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Aristotle's Ethics: Moral Development and Human Nature By Hope May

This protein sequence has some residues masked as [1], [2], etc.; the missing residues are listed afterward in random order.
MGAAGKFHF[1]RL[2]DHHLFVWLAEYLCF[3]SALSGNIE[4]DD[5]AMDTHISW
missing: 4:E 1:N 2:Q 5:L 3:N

Aristotle's Nicomachean Ethics is devoted to the topic of human happiness. Yet, although Aristotle's conception of happiness is central to his whole philosophical project, there is much controversy surrounding it. Hope May offers a new interpretation of Aristotle's account of happiness - one which incorporates Aristotle's views about the biological development of human beings. May argues that the relationship amongst the moral virtues, the intellectual virtues, and happiness, is best understood through the lens of developmentalism On this view, happiness emerges from the cultivation of a number of virtues that are developmentally related. May goes on to show how contemporary scholarship in psychology, ethical theory and legal philosophy signals a return to Aristotelian ethics. Specifically, May shows how a theory of motivation known as Self-Determination Theory and recent research on goal attainment have deep affinities to Aristotle's ethical theory. May argues that this recent work can ground a contemporary virtue theory that acknowledges the centrality of autonomy in a way that captures the fundamental tenets of Aristotle's ethics.
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